Thursday 09 February 2023

Dutch yellow jacket protests draw small crowds, PM has some sympathy

Yellow jacket demonstrators in Amsterdam. Photo: Herman Wouters via HH

Some 600 people took part in ‘yellow jacket’ demonstrations in several Dutch cities this weekend, as politicians, including the prime minister said they had some sympathy for the cause.

In Amsterdam, local broadcaster At5 said around 70 demonstrators showed up at city hall for a protest, which involved walking round the building singing the song ‘15 miljoen mensen‘. Other estimates put the crowd in Amsterdam at 200.

In Maastricht, between 150 and 200 people held a march and handed out leaflets saying ‘let us battle together for the future of our grandchildren’. A similar number gathered at the Erasmus bridge in central Rotterdam. There were also demonstrations by ‘several dozen’ people in The Hague, Arnhem and Eindhoven, Dutch media reported.

On Friday, prime minister Mark Rutte said in his weekly broadcast on public television that ‘everyone is wearing a yellow jacket, up to a certain point’, while at the same time condemning the violence in France.

Rutte said he could understand that people in the Netherlands had concerns about migration and refugees, about the consequences of climate change and about income.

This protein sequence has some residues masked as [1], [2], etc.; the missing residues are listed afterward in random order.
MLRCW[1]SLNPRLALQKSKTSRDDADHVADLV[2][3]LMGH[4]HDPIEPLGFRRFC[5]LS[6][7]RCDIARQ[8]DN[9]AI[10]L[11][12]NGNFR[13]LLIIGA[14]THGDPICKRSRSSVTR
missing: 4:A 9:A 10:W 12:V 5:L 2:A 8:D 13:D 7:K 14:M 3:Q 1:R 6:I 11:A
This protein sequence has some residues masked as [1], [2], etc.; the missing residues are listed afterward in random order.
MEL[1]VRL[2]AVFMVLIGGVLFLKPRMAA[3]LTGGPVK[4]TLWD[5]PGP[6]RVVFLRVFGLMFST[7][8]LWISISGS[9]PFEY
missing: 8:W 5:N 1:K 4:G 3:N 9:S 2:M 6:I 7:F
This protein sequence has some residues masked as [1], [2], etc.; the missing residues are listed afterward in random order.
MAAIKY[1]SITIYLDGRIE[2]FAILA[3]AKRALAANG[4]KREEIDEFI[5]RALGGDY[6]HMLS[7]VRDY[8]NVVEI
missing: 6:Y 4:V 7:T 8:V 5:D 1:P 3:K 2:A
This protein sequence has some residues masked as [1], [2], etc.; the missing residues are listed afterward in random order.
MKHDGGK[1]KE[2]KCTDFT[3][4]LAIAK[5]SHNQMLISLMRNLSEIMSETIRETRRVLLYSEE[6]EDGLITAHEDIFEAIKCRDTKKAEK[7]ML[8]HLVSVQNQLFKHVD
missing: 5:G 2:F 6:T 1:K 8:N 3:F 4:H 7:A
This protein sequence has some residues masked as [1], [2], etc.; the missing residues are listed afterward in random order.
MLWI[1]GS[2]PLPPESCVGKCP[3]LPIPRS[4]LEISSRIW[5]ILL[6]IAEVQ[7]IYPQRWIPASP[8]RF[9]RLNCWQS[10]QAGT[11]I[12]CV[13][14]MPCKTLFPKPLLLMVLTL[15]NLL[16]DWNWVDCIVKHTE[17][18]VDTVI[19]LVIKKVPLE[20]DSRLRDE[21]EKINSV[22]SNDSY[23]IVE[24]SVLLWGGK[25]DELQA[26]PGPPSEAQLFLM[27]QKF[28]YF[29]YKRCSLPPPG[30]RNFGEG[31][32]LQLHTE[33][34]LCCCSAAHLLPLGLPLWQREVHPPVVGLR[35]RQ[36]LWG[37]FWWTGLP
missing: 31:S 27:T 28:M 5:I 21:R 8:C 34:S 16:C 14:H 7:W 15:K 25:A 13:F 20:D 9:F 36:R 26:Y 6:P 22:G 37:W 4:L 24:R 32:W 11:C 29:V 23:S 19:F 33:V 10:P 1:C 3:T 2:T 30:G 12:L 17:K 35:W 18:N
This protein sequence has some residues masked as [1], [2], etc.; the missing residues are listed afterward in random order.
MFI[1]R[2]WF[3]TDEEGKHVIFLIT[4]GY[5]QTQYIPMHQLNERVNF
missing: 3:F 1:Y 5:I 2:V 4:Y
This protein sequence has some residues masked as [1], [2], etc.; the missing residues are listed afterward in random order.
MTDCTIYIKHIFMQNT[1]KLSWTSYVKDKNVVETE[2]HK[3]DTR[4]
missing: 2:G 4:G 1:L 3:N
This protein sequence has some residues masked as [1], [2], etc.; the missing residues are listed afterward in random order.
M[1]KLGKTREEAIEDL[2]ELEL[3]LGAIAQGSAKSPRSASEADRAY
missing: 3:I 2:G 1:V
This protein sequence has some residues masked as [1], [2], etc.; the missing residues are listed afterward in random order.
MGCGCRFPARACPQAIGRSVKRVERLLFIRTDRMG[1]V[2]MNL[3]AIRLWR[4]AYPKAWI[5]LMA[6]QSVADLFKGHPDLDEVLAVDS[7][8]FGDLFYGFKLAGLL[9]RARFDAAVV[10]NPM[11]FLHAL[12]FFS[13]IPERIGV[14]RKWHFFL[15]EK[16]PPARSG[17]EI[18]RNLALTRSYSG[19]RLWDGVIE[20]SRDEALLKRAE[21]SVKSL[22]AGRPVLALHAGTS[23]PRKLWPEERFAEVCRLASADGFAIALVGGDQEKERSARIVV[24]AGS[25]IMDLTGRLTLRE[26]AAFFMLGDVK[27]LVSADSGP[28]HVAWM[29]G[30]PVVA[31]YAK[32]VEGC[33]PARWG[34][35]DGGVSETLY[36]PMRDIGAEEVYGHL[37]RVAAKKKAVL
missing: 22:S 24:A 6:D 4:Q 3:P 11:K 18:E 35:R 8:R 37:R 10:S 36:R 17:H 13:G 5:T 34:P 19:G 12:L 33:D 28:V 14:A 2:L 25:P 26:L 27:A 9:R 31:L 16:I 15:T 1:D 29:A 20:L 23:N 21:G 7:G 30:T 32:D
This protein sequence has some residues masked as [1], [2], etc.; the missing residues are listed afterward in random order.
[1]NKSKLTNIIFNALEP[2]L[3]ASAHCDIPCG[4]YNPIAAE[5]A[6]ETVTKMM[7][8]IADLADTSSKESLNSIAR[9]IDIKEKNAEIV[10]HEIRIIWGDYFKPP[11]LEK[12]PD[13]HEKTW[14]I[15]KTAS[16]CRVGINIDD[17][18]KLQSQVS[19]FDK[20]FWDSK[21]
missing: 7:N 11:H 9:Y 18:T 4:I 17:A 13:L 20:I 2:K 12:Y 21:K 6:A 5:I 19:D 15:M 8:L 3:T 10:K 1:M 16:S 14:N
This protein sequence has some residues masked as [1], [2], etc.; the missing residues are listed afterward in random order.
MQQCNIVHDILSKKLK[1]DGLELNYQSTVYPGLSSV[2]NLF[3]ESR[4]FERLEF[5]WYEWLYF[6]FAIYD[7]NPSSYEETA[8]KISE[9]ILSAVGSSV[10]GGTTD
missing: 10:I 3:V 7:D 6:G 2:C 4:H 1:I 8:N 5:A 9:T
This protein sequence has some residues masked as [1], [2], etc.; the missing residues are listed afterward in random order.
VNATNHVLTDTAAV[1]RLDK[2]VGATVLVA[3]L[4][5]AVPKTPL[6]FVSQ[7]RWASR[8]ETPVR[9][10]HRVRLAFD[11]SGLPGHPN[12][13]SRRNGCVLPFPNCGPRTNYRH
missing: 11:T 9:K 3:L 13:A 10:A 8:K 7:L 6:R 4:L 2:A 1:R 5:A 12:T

Politicians have to answer all these questions, the prime minister said. ‘If I was not a politician I would be writing angry letters to the papers,’ he said. ‘I can do a bit more [as prime minister] but there is limited money, and so limits to what can be done.’


Christian Democrat party leader Sybrand Buma told current affair show Buitenhof that politicians in the Netherlands should be taking action on behalf of people who find themselves short of money at the end of the month.

Socialist party leader Lilian Marijnissen said that the Dutch yellow jackets are people who ‘are demanding their fair share’.

‘This cabinet has promised that everyone will have more to spend,’ she said. ‘But an awful lot of people don’t notice it, while their health insurance, energy bills and rents are going up.’

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